I was talking with someone today (now I've done it) about why so many folks would rather read a piece of prose--any piece of prose--over a poem. The reasoning is that it takes many reads to "get" a poem, so it's harder to engage. When I teach, even in poetry classes with poetry students, the same issues come up:
--Why don't I get this? Should I? What am I missing?
--What does the author mean?
--I know I should like this, but I don't.
--I'm pretty sure this is well written, but it's hard to know.
--This sounds beautiful, but I still don't get it.
My answer to the above is at first an angry hmph, then it's a questioning about our FAILED attempts at educating or teaching poetry, about poetry as one necessary part to living are lives more richly. Our history with reading poetry is one where we either read langauge that isn't contemporary and so alienates us, or language that is self gratifying and not an act of communication. It's masturbating. I said it. It's 98% of poetry published today. So, I'd answer the above questions with:
--If you don't get it then the poet either failed as an artist (and that's ok) and / or it's just not your cup of tea (and that's ok).
--Who cares? Move on if it doesn't click with you. Life's too short.
--No you shouldn't. Life's too short....
--It very well might be well written, it might be gorgeous language, but poetry fails because it doesn't do both essential things for a poem to be great: communicate via fresh clarity of thought and sound.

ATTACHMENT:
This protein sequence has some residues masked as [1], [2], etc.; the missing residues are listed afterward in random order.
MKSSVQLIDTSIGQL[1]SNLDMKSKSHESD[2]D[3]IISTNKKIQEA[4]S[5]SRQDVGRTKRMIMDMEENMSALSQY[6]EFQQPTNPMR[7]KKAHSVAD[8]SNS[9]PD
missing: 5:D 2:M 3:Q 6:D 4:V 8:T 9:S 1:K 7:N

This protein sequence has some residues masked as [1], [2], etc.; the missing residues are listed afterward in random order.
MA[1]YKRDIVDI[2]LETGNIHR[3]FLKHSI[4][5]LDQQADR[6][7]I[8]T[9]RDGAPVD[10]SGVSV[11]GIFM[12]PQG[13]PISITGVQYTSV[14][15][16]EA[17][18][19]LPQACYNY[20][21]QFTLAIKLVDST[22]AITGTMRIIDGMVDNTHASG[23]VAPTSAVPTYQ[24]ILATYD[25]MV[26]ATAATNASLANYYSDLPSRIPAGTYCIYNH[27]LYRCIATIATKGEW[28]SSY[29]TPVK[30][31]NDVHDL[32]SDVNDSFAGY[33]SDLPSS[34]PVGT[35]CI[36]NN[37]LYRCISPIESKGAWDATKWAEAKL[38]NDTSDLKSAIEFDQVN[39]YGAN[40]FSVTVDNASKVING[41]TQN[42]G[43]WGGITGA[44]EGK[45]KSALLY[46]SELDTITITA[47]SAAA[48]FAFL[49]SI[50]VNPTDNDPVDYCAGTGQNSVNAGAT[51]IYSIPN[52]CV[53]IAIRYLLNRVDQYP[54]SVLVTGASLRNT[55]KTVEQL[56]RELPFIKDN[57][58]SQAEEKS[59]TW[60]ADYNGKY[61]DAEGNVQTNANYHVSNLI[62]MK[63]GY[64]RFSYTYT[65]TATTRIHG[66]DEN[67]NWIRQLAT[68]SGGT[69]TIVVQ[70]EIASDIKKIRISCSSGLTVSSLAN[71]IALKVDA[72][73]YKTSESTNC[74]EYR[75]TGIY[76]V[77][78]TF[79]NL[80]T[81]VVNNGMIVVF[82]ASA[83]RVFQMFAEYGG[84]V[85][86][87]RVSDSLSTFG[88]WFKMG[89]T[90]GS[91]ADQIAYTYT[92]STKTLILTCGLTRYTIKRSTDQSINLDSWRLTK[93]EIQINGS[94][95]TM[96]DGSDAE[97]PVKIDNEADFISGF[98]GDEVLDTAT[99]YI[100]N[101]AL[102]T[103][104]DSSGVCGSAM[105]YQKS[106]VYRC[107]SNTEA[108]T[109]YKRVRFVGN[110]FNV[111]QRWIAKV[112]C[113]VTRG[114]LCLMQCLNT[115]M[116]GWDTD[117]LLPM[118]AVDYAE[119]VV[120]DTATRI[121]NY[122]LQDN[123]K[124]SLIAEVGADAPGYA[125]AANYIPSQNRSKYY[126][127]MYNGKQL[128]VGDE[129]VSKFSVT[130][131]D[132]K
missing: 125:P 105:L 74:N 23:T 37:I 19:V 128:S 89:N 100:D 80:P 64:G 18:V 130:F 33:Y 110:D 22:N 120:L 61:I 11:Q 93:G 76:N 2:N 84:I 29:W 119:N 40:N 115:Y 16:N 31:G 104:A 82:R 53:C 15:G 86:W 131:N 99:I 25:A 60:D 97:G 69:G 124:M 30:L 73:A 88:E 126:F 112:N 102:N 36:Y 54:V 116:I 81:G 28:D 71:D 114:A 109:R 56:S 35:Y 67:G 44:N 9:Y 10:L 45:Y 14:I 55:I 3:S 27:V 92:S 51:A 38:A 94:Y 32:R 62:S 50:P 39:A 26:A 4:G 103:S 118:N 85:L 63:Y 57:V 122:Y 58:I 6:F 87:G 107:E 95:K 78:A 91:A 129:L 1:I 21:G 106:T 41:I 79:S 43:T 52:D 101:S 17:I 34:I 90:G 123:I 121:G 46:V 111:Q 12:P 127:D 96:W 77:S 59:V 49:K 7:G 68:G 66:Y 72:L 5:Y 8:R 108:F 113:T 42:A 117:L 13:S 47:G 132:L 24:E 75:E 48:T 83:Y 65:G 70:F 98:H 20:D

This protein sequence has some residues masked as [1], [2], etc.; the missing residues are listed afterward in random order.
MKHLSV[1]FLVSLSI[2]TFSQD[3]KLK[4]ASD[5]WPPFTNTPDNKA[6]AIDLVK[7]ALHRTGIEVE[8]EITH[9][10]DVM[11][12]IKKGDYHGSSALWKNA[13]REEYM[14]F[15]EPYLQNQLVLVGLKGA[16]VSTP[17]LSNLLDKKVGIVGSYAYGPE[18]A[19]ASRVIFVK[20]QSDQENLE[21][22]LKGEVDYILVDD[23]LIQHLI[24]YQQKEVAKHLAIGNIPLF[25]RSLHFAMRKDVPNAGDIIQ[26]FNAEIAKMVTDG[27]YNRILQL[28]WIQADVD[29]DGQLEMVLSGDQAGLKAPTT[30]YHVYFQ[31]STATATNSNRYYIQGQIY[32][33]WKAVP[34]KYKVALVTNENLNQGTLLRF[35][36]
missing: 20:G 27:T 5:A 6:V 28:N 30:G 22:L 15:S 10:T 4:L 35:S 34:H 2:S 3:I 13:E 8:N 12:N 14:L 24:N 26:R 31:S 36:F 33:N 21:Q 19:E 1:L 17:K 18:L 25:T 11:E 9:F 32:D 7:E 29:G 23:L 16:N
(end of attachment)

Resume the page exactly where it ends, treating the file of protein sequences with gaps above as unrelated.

--I don't get it either. Life's too short....
Poetry fails us because it's losing out to a visual dumbing down of culture where we want immediacy and someone else to think for us (I don't get who wants to be thought for, but whatever). Instant gratification. Poetry CAN do this, but does such poetry fail? Does it become too simple? Does a simple poem ask us to still read it over and over searching for some deeper meaning, some theory? Why can't a poem be a poem, a moment of grace, a moment of focused intensity, a sublime cherry on the desert of life? I hate what I just said.
The Red Wheelbarrow (William Carlos Williams)
so much depends
a red wheel
glazed with rain
beside the white
A simple poem. An elegant poem. English academics have studied this poem to death and talked out their posteriors so much that the room needs a good venting. So much depends upon a red wheelbarrow. Yes. It does. Can't you imagine having this moment in your life? Sitting somewhere, seeing a wheelbarrow, thinking this? Isn't that a wonderful moment? Isn't that just a pure and right moment where you feel connected to the world around you, richer, living your life more deeply? Isn't that enough? Isn't it MORE than enough?
I could go on, but I'm not wanting to write an essay on a blog. I am a poet. I am a poet because I notice things, write them down, and happen to do a decent job of it once and a while if I work hard. Sometimes I don't have to work hard, but that's because I've worked hard all the other times. Poetry is valuable only in as much as it communicates a moment to us and moves us on some level. If we don't click with that moment, there will be other poems, other moments--all we need is one moment, one poem, to have our perspective changed forever.
My fear is that, in a rush rush visual culture that seeks to destroy individuality and moments of solace and introspection and independent thought, will there be any moments left for poems to enliven us? Will poems that effect us matter? (Should we force poetry classes on students just to get them to settle down, focus, and have moments again? Like quiet time in preschool or recess?) As Christian Wiman says, "[...] we now live in a world that seems almost designed to eradicate the inner life. When a real poem falls on such soil, how is it supposed to take root?”